Macbook Air’s SSD died – here’s my new backup strategy

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My mid-2011 Macbook Air‘s SSD died last week. I’d spent a lot of time setting this up just how I wanted: dual boot OSX and Win 7 (then Win 8) – 50Gb for each OS, and a 150 Gb shared exFat “Data” partition which is writable by both OS. The Data partition contained all my music, photos, and source code.

promo_macbookair

My backup strategy was:

  1. OSX backed itself up automatically to my Time Capsule using Time Machine.
  2. Windows I never backed up because I don’t mind re-installing a new Win machine in the event of failure since it’s a good chance to start from scratch and get rid of old crap – old versions of Visual Studio etc.
  3. The Data partition – the most important one – I backed up manually both to my Time Capsule’s shared network disk and an external USB drive, using Syncback Free. I’d usually do this once or twice a month.

I’d had an inkling that the SSD was about to die for about a week before – every morning on boot the Mac would display a flashing question mark icon. Usually it would boot OK on the second or third attempt. Until it didn’t (on my birthday, no less)…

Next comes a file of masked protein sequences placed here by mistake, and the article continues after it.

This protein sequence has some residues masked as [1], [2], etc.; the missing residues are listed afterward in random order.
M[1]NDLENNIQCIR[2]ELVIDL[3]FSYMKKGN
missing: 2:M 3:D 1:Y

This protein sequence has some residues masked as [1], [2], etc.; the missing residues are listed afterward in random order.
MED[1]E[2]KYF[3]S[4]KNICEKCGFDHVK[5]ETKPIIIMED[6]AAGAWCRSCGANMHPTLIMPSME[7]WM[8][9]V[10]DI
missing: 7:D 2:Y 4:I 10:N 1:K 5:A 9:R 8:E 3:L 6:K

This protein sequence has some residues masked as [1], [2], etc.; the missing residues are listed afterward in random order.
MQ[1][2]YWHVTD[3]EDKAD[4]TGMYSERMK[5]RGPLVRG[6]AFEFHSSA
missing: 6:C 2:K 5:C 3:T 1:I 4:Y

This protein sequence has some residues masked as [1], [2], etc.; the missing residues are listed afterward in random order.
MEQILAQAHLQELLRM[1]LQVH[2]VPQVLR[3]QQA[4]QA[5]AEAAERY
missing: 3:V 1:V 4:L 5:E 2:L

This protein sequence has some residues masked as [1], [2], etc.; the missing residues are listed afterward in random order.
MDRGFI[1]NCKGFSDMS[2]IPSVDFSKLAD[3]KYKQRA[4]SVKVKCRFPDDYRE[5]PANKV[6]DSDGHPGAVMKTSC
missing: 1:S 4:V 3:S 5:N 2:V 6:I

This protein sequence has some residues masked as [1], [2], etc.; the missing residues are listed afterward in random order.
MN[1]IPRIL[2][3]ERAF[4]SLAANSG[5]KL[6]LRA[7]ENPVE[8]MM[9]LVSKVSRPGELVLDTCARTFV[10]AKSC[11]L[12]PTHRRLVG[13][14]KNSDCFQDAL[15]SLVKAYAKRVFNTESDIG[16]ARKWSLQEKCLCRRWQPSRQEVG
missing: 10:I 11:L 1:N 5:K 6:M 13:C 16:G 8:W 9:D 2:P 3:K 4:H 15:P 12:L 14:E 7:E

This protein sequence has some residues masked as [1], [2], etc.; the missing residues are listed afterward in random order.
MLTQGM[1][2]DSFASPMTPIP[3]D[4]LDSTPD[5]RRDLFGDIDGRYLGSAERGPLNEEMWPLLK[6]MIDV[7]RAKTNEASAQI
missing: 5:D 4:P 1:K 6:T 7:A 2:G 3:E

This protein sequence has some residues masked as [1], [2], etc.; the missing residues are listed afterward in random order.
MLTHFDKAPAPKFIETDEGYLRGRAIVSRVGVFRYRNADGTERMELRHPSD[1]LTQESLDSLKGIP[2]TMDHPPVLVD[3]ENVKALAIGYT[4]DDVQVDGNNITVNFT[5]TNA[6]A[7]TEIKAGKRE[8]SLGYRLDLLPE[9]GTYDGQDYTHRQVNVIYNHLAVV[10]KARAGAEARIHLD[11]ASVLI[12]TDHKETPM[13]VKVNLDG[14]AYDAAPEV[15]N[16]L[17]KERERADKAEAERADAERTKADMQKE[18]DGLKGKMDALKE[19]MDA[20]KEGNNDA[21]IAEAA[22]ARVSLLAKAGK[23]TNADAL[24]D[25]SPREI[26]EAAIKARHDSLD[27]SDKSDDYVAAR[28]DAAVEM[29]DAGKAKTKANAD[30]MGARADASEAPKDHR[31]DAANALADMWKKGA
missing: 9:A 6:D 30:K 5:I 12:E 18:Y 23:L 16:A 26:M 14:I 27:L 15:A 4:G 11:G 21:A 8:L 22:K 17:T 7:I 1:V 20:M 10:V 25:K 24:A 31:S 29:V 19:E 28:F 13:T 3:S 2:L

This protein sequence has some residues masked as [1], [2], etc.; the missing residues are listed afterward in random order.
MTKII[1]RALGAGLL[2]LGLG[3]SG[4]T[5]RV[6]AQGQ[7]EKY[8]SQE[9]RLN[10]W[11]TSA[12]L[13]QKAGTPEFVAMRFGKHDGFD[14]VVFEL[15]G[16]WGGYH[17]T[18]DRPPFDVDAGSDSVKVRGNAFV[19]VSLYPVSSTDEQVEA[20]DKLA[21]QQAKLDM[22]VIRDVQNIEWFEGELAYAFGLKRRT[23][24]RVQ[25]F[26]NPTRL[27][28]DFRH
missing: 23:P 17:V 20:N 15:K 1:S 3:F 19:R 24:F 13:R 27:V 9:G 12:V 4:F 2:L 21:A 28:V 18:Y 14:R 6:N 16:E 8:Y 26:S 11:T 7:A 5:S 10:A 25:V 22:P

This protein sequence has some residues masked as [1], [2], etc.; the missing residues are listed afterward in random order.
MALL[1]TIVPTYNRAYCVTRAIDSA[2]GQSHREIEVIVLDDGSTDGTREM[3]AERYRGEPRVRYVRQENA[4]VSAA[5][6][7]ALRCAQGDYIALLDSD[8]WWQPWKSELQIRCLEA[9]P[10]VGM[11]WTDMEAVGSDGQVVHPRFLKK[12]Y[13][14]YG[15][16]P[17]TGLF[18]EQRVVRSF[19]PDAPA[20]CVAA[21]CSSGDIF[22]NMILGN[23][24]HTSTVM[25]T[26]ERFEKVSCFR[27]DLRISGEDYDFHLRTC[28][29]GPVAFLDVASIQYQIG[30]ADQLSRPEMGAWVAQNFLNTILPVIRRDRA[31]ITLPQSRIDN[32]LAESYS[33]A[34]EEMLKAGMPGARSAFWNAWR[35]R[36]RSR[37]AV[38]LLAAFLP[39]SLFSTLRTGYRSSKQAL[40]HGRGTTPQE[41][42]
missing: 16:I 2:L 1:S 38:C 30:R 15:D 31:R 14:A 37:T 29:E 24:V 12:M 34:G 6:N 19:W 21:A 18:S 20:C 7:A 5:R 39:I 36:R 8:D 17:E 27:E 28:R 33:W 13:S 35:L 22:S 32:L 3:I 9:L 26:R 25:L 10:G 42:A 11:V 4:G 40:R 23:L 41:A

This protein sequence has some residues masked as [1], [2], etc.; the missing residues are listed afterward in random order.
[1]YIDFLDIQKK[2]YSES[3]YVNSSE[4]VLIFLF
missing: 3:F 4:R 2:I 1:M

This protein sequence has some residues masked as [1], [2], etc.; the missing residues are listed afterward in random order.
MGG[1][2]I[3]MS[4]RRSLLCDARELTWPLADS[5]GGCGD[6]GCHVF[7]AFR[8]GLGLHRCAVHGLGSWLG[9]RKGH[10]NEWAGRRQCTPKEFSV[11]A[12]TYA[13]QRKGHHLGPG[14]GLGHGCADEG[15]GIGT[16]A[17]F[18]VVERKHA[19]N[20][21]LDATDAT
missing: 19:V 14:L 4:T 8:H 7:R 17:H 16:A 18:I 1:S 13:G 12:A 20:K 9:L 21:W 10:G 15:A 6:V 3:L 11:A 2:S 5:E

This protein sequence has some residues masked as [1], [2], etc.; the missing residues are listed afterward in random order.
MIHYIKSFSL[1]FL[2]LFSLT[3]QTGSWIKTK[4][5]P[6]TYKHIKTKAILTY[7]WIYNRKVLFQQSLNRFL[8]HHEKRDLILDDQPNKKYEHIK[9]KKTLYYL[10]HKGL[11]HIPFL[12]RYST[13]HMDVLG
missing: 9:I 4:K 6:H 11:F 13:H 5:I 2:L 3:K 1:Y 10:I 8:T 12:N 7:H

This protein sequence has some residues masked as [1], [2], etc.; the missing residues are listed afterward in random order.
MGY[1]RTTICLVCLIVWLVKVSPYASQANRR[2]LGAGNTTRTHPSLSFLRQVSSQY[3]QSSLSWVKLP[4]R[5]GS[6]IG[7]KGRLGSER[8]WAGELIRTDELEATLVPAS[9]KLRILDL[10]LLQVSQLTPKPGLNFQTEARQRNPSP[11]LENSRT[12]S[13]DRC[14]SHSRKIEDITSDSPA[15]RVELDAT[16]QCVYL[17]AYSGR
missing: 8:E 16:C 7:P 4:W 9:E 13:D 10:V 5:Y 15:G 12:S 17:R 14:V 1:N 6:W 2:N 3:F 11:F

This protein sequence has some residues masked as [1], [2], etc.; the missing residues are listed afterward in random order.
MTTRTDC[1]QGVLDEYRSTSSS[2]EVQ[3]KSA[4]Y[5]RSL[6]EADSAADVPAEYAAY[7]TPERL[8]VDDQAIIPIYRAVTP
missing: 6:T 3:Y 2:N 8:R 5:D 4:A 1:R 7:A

Cue the usual ranting and gnashing of teeth. Every day I’m not working is a day I’m not getting paid (contractor, ya see). All of the Mac service centres in London promised a 3-5 working day turn around, because they would have to order in a replacement SSD. Which means I’d have to make an appointment with the dreaded Genius Bar since they probably would have the part in stock.

The staff at the Genius Bar are always great, but I HATE the process you have to go through to see them – booking an appointment online. To cut a long story short, I was able to get a walk-in appointment later that day, and because I had AppleCare (which I bought specifically because SSDs are unreliable), the £600 replacement part cost me £0. But it still cost me a day’s productivity (and pay!).

In terms of lost data, not a lot. I lost a Linux VM which I could rebuild in about a day. Source code is on git / svn servers so none. Personal data – some photos of a trip to Portugal but I was able to get lower res copies of most of them from Facebook.

Since then I’ve changed my backup strategy slightly, so as to avoid downtime, by embracing the Mac way of doing things:

  1. No more dual boot – I’m gonna run Windows 8 in VirtualBox when the need arises
  2. Everything is on the one Macintosh HD partition. However, old habits die hard – I still have the content of my old “Data” partition located at /Data on that hard drive, organised how I like it to be and not how OSX wants me to have it organised.
  3. Time Machine + Time Capsule now backs up everything automatically when I get home.